NCFE Level 3 Diploma in Personal Training – After your level 2 qualification, you’ll be ready to earn your personal training accreditation! Throughout this course, you’ll pick up a number of hugely useful skills, such as how to motivate clients to make and maintain positive long-term changes, design and deliver tailored training programmes, as well as nutritional regimens. Just as importantly, you’ll gain an incredibly thorough overview of how to setup and run your own personal training business, running through everything from financial planning, to KPIs. You’ll also be required to demonstrate your PT skills in front of an assessor – just to make sure you’re ready to take on clients.
Both of the courses above are not only nationally recognised, both also fully endorsed by CIMSPA (Chartered Institute for the Management of Sport and Physical Activity), meaning that you’ll be able to gain entry to their Exercise and Fitness Directory as a practitioner when you’ve gained your level 3 diploma. This shows clients that your qualification has been validated, and it’s also a great way to access further learning and development opportunities.
What career options are there for personal trainers?
The career paths available for personal trainers are actually more varied than you’d think: you could set up your own consultancy firm, work in corporate fitness, or even sail the seven seas onboard a cruise liner, helping passengers to burn off that extra helping of profiteroles. However, in general, most PTs will choose from the following three career routes:
• Work directly for a gym – this is the ideal option for anyone who needs a consistent salary, set hours, and loves working with lots of different people every day. Your duties will mainly include: introducing new clients to gym equipment and conducting consultations, as well as seeing established clients for regular sessions. Some personal trainers will also hold group fitness classes.
• Work freelance for a gym – Most big-name gyms hire freelancers to work in their establishments, rather than salaried workers. While there are some downsides to this (for instance, you won’t get sick or holiday pay) it affords more freedom on both sides of the relationship. While gym owners aren’t obligated to give you a certain number of hours when business is slow, conversely, there’s the potential for you to really cash in on busy periods, like the January rush.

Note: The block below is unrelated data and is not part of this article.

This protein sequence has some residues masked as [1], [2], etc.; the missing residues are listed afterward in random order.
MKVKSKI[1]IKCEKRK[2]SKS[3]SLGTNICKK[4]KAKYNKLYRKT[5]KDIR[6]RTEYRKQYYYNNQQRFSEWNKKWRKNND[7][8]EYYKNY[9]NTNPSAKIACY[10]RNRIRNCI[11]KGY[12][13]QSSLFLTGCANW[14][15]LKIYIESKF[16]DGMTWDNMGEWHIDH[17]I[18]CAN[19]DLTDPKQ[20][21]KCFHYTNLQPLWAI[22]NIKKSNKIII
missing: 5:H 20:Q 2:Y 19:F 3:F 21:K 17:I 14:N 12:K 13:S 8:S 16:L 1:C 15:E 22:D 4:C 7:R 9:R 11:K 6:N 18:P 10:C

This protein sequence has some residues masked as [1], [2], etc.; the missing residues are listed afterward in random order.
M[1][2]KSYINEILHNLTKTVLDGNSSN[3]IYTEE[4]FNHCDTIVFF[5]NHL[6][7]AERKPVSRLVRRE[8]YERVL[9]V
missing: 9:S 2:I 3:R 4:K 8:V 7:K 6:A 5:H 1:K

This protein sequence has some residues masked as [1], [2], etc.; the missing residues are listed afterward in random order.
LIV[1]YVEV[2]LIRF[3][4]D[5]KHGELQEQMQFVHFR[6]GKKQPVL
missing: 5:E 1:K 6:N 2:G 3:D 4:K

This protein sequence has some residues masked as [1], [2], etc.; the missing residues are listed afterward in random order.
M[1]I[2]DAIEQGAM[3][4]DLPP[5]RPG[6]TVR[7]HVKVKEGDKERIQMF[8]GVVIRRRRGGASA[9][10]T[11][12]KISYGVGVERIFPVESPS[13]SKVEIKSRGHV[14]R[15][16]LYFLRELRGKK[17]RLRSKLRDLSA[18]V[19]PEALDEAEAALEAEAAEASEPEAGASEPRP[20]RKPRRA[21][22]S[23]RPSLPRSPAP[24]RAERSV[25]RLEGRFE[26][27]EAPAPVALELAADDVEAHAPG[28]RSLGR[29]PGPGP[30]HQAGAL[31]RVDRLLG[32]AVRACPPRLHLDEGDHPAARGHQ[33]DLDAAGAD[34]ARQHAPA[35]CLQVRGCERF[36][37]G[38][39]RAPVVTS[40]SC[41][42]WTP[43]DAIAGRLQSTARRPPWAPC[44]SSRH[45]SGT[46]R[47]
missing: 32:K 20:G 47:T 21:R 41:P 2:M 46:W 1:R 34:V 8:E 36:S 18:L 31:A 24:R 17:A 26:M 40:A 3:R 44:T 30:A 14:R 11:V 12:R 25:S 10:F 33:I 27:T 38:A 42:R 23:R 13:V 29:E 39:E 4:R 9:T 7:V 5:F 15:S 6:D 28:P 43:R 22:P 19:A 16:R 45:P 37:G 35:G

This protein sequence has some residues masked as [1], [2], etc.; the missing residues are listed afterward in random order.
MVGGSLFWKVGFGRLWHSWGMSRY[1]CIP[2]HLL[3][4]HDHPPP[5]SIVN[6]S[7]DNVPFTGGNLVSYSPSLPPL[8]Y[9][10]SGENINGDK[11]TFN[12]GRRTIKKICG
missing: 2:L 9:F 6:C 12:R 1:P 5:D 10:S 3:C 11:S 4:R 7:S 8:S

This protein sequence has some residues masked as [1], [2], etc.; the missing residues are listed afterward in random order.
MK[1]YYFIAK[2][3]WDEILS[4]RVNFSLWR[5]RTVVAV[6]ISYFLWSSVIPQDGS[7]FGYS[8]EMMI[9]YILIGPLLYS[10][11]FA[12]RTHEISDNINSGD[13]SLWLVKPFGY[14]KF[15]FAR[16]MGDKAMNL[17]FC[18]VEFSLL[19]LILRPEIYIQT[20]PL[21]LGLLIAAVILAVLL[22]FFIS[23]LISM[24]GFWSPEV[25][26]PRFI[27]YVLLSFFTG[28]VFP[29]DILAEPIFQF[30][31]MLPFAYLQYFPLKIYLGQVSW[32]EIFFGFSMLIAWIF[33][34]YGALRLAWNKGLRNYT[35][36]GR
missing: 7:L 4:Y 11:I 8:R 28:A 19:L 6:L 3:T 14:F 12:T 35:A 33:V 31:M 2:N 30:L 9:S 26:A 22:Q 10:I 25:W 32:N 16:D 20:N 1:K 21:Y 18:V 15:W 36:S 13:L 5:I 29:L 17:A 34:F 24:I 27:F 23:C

• Working as an independent trainer – This is probably the toughest route of the three, as you’ll really need to know how to market yourself, especially to begin with when you’re unable to rely on word-of-mouth. However, once you’re established, this is arguably the route that will afford you the greatest freedom: you can pick and choose your clients, and you’ll enjoy greater flexibility to conduct outdoor workouts. There’s also the potential to specialise even further by completing a sports psychology course and become a high-end coach, working with athletes to boost their performance and endurance. Additionally, you’ll enjoy complete freedom when it comes to your hours (and therefore earning potential).
What is the average salary of a personal trainer?
If you opt for direct employment at a gym, an entry-level PT can expect to start on £16,000 per year. However, you might see this rising to £20,000 within a year or two.
Salaries for freelance PTs vary enormously depending on location, hours, popularity, and specialisms. Typically, you’ll charge a minimum of £40 per hour, meaning that if you manage to see two clients per day, your earnings will yet again work out to around £20,000 per year. However, more experienced trainers will charge around £60, which could see your annual wage rise to around £30,000 per year.
The great thing about working as an independent PT, though, is that there’s no cap to your earnings. If you establish a great reputation in your local area, market yourself well, and are prepared to put in the hours of hard work, there’s no reason that personal training can’t be a very profitable career indeed.
How much does a Personal Trainer earn?
Like the sound of this career? Check out our range of Sports and Fitness courses to take the first step on your personal training journey. Alternatively, give one of our friendly, experienced learning advisers a call on 0121 630 3000.